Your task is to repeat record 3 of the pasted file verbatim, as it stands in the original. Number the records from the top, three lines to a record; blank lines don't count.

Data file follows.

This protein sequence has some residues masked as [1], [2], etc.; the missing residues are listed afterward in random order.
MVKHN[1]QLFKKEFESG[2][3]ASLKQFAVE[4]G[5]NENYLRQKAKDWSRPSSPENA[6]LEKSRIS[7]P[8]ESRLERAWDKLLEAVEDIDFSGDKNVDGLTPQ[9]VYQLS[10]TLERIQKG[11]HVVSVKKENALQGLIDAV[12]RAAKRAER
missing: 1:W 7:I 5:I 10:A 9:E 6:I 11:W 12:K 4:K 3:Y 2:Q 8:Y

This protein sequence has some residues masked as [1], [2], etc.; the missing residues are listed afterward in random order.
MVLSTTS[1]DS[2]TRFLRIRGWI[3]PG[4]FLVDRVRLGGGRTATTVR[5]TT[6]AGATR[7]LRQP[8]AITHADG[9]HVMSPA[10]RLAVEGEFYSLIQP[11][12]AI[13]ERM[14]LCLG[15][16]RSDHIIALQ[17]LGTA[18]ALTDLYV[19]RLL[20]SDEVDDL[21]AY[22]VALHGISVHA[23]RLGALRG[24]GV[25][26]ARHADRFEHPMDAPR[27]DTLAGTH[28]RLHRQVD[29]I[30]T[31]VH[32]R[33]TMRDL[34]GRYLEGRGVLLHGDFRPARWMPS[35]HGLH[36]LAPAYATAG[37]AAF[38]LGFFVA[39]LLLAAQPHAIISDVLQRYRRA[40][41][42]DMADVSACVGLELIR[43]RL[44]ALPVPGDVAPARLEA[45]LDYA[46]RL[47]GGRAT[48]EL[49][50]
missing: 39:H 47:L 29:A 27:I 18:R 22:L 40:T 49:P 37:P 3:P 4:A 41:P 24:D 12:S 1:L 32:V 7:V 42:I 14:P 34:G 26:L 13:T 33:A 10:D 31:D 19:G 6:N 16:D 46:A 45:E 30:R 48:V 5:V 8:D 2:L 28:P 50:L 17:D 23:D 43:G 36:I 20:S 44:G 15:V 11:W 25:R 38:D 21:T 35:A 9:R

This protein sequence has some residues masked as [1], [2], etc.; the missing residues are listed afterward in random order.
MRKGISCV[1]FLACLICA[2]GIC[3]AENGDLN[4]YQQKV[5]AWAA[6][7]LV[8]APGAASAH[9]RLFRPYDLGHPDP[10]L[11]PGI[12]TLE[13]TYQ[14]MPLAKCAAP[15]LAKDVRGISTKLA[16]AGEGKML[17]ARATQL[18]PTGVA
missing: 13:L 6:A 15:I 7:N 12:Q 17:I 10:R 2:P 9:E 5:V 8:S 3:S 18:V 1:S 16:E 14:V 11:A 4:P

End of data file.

This protein sequence has some residues masked as [1], [2], etc.; the missing residues are listed afterward in random order.
MRKGISCV[1]FLACLICA[2]GIC[3]AENGDLN[4]YQQKV[5]AWAA[6][7]LV[8]APGAASAH[9]RLFRPYDLGHPDP[10]L[11]PGI[12]TLE[13]TYQ[14]MPLAKCAAP[15]LAKDVRGISTKLA[16]AGEGKML[17]ARATQL[18]PTGVA
missing: 13:L 6:A 15:I 7:N 12:Q 17:I 10:R 2:P 9:E 5:V 8:S 3:S 18:V 1:S 16:E 14:V 11:A 4:P